This past Fall, I took a course in distributed systems at the University of Maryland College Park. As someone working in software development but who didn’t study computer science in school, I went into this class with less of a theoretical and more of an applied understanding of reliability, scalability, and maintainability. I also had a healthy skepticism about the buzzwords that characterize most conversations in industry about the latest tools and techniques. Having now finished the class and covered topics from eventually consistent systems to distributed consensus algorithms and many in between, I thought it would be interesting to revisit reliability, scalability, and maintainability from an industry perspective by reading Martin Kleppmann’s book Designing Data Intensive Applications. In this post I’ll discuss some takeaways and favorite quotes from the first part of the book.
The buzzwords that fill this space are a sign of enthusiasm for the new possibilities, which is a great thing. However, as software engineers and architects, we also need to have a technically accurate and precise understanding of the various technologies and their trade-offs if we want to build good applications. For that understanding, we have to dig deeper than buzzwords. - Martin Kleppmann
And it can be hard to combine tools when you need to do something that a single tool cannot do alone.
Most tools do more than one thing even if they were designed or are intended to do one specific thing best (e.g. Redis v. Kafka for persisting data and passing messages around). It is unlikely that a specific application can be made with only a single tool, so you have to cobble together several that may have seemingly overlapping capabilities.
a fault is not the same as a failure
Reliability vs fault-tolerance are presented as nearly equivalent, though this is a bit of a misrepresentation if we’re talking (as we seem to be) about reliability at the level of the entire system; in an academic context, fault-tolerance has a more specific usage, meaning the tolerance of the data storage layer in particular to faults like weather disasters or byzantine incursions.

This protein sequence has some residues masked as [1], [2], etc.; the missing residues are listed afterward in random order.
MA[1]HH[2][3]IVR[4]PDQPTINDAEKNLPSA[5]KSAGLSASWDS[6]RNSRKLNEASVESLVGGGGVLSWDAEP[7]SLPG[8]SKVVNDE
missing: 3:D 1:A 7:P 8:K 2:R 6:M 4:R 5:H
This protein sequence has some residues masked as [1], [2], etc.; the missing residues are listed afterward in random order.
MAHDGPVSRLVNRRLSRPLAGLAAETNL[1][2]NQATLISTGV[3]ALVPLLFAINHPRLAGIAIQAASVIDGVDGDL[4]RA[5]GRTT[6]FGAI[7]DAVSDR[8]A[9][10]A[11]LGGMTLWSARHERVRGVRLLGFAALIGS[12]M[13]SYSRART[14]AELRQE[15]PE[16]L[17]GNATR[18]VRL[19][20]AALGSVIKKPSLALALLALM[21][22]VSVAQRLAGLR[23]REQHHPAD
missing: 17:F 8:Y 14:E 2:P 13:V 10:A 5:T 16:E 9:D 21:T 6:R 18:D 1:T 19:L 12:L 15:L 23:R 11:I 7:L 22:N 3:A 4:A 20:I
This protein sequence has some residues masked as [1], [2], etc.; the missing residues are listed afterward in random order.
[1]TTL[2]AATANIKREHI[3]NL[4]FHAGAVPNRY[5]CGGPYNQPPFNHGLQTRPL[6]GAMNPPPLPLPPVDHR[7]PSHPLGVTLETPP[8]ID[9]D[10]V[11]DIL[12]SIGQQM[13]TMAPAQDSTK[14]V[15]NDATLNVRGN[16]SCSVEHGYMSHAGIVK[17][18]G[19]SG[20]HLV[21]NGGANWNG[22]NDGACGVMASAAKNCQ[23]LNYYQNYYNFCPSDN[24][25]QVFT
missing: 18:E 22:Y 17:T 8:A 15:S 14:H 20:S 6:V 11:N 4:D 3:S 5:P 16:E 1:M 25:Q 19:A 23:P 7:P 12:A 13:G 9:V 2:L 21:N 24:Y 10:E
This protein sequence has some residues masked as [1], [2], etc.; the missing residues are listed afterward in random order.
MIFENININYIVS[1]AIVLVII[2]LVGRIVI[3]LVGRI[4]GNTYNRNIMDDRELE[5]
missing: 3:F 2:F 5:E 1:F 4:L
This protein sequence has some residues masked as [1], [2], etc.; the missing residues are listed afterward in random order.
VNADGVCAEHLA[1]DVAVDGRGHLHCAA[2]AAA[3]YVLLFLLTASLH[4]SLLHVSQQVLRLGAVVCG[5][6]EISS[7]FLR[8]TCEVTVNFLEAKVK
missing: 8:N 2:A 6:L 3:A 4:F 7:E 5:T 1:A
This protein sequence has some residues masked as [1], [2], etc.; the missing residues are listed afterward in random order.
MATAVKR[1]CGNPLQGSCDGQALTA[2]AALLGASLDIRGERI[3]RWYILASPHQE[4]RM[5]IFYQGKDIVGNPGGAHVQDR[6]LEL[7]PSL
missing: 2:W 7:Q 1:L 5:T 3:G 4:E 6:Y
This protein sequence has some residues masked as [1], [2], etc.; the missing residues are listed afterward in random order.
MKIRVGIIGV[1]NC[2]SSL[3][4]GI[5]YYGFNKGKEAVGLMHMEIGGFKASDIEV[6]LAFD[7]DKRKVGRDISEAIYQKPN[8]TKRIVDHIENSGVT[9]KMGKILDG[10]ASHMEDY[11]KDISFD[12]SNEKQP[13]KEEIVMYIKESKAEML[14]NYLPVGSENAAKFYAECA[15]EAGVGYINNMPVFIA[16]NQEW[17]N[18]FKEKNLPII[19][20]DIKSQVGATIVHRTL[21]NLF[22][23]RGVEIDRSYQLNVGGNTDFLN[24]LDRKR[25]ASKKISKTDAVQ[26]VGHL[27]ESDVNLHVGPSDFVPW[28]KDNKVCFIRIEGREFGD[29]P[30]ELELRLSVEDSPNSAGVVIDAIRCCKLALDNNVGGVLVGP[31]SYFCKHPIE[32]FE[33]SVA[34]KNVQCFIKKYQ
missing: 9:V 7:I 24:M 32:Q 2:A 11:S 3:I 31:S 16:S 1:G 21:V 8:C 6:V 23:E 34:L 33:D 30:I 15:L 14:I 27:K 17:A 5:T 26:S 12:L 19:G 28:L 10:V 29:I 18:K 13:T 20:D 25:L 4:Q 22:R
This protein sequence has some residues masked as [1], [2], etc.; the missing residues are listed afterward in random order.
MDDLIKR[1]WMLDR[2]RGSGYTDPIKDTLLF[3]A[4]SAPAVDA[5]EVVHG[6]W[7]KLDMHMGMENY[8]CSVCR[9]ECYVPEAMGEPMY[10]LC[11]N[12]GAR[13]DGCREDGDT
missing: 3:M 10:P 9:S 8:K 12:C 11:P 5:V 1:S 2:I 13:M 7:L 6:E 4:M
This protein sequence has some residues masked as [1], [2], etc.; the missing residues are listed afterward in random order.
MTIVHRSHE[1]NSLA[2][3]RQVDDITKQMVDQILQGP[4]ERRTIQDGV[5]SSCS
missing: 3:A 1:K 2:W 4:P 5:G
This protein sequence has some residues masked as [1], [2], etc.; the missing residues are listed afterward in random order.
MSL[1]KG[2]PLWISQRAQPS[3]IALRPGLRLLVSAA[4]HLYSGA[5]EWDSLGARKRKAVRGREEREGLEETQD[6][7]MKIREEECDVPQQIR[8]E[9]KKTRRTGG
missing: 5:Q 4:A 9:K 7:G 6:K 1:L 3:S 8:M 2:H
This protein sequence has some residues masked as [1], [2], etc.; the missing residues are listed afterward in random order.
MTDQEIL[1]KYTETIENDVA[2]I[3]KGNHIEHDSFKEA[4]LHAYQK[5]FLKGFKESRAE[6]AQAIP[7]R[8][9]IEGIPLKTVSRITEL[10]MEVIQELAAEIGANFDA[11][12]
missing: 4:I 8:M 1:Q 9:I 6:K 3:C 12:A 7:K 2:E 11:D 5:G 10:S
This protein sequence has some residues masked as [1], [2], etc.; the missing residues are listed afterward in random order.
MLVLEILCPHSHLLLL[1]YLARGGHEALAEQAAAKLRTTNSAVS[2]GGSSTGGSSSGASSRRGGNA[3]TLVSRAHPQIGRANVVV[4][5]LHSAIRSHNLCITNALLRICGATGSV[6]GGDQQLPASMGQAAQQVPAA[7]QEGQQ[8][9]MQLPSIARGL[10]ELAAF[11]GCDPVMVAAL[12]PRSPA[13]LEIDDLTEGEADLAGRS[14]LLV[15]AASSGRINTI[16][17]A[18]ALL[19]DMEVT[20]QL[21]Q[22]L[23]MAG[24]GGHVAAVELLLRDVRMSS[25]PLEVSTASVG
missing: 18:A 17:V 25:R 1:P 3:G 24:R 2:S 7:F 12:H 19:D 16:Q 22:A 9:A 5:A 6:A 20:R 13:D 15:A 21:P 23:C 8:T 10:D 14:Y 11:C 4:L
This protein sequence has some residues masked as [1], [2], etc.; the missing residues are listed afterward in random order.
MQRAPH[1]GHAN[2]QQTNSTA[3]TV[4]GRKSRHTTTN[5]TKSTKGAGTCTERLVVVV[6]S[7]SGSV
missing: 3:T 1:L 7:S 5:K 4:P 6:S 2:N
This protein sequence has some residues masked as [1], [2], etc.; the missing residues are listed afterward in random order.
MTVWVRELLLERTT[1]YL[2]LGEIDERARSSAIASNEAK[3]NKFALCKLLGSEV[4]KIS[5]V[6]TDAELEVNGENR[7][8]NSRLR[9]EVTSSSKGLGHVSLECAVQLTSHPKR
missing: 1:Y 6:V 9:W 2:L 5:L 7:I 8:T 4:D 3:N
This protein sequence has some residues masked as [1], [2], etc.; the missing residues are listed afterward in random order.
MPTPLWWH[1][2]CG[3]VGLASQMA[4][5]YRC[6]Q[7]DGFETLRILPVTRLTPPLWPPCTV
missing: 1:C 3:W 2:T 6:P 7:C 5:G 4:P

it is meaningless to say “X is scalable” or “Y doesn’t scale.” Rather, discussing scalability means considering questions like “If the system grows in a particular way, what are our options for coping with the growth?” and “How can we add computing resources to handle the additional load?”
Scaling isn’t something that you just do once. The example of Twitter is a good one; they initially used a timeline model that suffered from fan-out, pivoted to a different model that made timelines cheaper but posting more expensive, and finally have had to scale again with a combination of the first two models.
When you increase a load parameter and keep the system resources (CPU, memory, network bandwidth, etc.) unchanged, how is the performance of your system affected? When you increase a load parameter, how much do you need to increase the resources if you want to keep performance unchanged?
These are good, concrete questions to ask to figure out what will happen to your application as load increases.
The architecture of systems that operate at large scale is usually highly specific to the application—there is no such thing as a generic, one-size-fits-all scalable architecture (informally known as magic scaling sauce). The problem may be the volume of reads, the volume of writes, the volume of data to store, the complexity of the data, the response time requirements, the access patterns, or (usually) some mixture of all of these plus many more issues.
The anxiety of the apps developer is the stress of trying to decide how to cobble together tools that may have seemingly overlapping cababilities, with the knowledge that some of these tools will be leveraged in ways that scale poorly, but without always knowing in advance where those growing pains will manifest.